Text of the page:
Bishop Stika said that "whenever I hear of a case of abuse, it's like someone punches me in the stomach again and again, because faithful men in the priesthood are there to serve God's people, to build community, to show people that they can be loved by others."

The bishop had only recently made public statements about clergy sex-abuse cases from the United States and Europe. On April 9 he released a pastoral letter on sexual abuse that may be read online at

"Last week when I spoke to the media about the topic of clergy sexual abuse, I was not aware of any credible allegation against any priest of the Diocese of Knoxville," he said at the press conference. "Knowing how difficult it is for a victim of sexual abuse to come forward, I want to personally thank Mr. Warren Tucker for his courage in bringing this allegation to our attention. I know that SNAP has been working with Mr. Tucker, and I appreciate their assistance."

Bishop Stika said that the diocese "had no knowledge of Mr. Tucker's experiences" until Mr. Tucker met

with Deacon Smith. When he became the diocesan shepherd last year, Bishop Stika said he "read every priest's file to make sure that there's nothing lurking in someone's past. Last night, I once again went through [Mr. Casey's] file just to make sure I didn't miss anything. I can assure folks there is nothing in his file. We have not had any complaints over his years as a priest."

The bishop wrote a letter that was read at all weekend Masses on April 17 and 18 "to inform all of the parishioners of these allegations" and to "invite any others who may have been harmed to please come forward." Bishop Stika said that Mr. Casey "indicated that there potentially could be other victims early in his priesthood."

"If anyone else has been harmed, the church wants to reach out to them and also [wants them] to report this to the legal authorities," said Bishop Stika.

No other potential victims have contacted the diocese, the bishop said.

Mr. Casey said that "some of this happened in the early days of his priesthood, that at some point he realized how wrong it was and decided to stop, and that for the last number of years, a significant amount of years, he has not abused any children," the bishop said.

Bishop Stika said he pledged to "help Mr. Tucker and his family in his healing process in any way that we can."

The bishop said that his first words to Mr. Tucker in the meeting following the press conference would be "I'm sorry."

"I know they're just words, but I don't think there's more of an abomination in the world than for an adult to sexually abuse a child, and I will apologize to him."

Bishop Stika said that sex abuse by priests cannot be blamed on the church's celibacy requirement. "This has nothing to do with celibacy . . . it has to do with people out there who are sick and for whatever reason were able to become ordained ministers, priests, or whatever. It has nothing to do with the formation; it has to do with the person."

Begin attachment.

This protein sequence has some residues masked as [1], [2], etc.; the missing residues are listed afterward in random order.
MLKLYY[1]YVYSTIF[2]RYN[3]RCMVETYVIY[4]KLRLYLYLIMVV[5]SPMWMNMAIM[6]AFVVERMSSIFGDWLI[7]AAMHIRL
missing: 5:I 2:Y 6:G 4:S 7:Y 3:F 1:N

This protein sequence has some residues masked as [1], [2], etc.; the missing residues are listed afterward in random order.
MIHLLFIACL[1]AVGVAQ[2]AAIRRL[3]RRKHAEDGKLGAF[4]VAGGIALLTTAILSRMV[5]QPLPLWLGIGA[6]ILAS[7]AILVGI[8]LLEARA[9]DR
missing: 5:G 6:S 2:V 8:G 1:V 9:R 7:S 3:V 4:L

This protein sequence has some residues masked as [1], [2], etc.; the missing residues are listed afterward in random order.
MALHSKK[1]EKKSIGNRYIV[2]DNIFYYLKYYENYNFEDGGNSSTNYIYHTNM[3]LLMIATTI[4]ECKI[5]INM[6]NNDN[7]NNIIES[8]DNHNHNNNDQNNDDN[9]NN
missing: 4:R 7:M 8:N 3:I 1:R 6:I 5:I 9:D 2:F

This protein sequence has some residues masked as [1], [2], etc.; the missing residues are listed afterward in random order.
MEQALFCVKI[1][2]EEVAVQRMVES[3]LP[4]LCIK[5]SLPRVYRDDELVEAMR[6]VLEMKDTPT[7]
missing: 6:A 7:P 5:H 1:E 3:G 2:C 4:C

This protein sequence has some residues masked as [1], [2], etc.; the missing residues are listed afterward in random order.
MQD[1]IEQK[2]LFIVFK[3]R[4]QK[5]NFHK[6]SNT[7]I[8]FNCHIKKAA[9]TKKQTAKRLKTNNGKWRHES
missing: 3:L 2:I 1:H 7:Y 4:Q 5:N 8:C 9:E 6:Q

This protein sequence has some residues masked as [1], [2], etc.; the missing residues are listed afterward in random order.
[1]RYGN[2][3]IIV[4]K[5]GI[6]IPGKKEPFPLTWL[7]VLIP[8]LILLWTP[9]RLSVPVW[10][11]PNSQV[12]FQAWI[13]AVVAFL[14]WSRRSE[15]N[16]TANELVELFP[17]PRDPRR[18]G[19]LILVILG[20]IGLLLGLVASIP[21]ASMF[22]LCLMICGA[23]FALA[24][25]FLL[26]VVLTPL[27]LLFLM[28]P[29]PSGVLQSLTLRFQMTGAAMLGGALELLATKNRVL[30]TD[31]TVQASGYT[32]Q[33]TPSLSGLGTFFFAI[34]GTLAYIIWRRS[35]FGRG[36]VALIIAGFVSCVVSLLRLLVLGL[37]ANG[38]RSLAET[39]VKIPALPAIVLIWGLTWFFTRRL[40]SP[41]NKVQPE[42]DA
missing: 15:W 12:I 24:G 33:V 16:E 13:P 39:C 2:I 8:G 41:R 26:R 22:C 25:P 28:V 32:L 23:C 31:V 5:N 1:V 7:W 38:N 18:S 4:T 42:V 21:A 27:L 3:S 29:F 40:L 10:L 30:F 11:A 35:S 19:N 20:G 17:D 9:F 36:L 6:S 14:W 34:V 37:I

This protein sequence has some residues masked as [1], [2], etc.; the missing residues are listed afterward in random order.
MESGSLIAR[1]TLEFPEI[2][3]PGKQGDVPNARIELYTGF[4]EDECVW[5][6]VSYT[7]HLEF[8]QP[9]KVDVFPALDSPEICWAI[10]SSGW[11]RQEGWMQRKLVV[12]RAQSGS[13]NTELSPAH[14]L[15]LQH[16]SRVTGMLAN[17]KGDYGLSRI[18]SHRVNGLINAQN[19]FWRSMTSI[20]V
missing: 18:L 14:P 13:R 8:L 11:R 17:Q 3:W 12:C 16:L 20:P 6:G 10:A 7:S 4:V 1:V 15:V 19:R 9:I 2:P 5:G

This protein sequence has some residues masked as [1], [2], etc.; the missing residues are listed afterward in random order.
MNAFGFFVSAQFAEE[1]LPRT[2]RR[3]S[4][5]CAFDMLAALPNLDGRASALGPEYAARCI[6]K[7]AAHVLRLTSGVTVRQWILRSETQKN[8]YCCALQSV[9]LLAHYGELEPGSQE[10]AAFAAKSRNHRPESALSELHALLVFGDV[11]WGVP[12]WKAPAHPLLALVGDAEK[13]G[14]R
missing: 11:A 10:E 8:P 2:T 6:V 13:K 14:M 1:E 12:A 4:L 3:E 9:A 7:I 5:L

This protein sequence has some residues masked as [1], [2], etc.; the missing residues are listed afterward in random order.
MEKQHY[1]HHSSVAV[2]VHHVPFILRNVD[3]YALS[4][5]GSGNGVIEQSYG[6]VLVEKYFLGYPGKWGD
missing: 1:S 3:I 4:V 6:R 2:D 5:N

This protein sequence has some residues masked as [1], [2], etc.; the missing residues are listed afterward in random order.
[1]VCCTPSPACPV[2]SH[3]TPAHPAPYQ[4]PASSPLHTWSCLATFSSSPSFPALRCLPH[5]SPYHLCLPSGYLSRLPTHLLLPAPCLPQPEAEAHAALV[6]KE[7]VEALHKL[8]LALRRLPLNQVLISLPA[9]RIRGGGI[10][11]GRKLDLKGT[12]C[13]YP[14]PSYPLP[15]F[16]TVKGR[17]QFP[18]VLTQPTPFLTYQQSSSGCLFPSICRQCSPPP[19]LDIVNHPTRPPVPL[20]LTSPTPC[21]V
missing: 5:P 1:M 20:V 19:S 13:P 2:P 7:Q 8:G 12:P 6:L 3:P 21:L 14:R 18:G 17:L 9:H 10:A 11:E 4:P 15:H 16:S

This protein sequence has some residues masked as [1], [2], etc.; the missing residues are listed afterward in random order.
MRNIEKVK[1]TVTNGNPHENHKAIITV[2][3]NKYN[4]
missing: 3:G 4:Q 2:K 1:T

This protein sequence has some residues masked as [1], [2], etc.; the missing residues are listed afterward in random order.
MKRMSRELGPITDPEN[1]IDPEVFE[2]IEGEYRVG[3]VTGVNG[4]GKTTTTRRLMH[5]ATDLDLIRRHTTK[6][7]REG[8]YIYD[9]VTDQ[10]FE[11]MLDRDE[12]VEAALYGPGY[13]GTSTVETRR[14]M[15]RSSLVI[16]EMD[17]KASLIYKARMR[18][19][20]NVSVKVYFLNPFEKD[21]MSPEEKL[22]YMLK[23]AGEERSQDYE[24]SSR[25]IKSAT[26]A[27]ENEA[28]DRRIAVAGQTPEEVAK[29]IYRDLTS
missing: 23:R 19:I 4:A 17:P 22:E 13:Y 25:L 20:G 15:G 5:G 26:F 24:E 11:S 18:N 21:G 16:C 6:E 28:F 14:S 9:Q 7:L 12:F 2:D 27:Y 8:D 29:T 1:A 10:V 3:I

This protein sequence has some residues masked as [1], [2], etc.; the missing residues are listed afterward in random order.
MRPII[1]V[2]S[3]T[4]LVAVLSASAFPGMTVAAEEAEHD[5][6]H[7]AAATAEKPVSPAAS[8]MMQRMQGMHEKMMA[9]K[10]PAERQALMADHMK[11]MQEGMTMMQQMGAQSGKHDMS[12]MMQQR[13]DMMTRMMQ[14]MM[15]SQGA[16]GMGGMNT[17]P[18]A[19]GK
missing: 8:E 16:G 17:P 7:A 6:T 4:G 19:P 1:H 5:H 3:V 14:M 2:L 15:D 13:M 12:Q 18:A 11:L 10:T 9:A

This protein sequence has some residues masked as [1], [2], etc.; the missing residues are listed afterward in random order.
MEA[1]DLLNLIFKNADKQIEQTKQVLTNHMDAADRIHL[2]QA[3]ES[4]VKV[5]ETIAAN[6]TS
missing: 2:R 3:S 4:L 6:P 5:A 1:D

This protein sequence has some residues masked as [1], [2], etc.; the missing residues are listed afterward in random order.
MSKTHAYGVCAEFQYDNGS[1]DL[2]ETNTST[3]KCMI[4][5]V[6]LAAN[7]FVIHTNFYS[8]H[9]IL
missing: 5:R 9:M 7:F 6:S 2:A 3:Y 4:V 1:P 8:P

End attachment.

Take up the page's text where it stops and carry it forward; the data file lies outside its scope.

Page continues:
The bishop said the sexual abuse of children is a "plague that's a part of the society in which we live."

"If there's someone out there who would harm a child, it's an abomination against God," he said. "For whatever reason they might give for what they've done, it's an abomination against God and it's not to be tolerated."

Bishop Stika urged any victim of abuse by a priest or any church worker or volunteer to "go immediately to law enforcement, and then come to the church and inform us."

Deacon Smith said the diocese has notified the district attorney's offices in Greene County, where Mr. Casey lives now; Sullivan County, where he served at the time of the alleged abuse; and even Knox County, because the diocese is headquartered there.

Bishop Stika said that he "feels bad for Father Casey, but I feel horrible for Mr. Tucker, and I'll work with both of them. We're not going to abandon Father Casey. We're going to try to help him cope with what he's done and learn from his experience, but also make sure he lives a good life, an abiding life, and that he's monitored and accountable."

The bishop said the diocese will always remain transparent in its response to abuse allegations "and not hide like some people accuse" the Church of doing. Mr. Tucker, in meetings with the bishop and Deacon Smith and in remarks to local media, said that because of its response to him "the Diocese of Knoxville can serve as a model" to the rest of the country.

Father Ragan Schriver and Father David Boettner are coordinating efforts to hold deanery-wide meetings in which the faithful will be able to discuss their thoughts and feelings with a trained counselor. The meetings will be held in the next several weeks. Check the diocesan website,, for further information as the sessions are scheduled.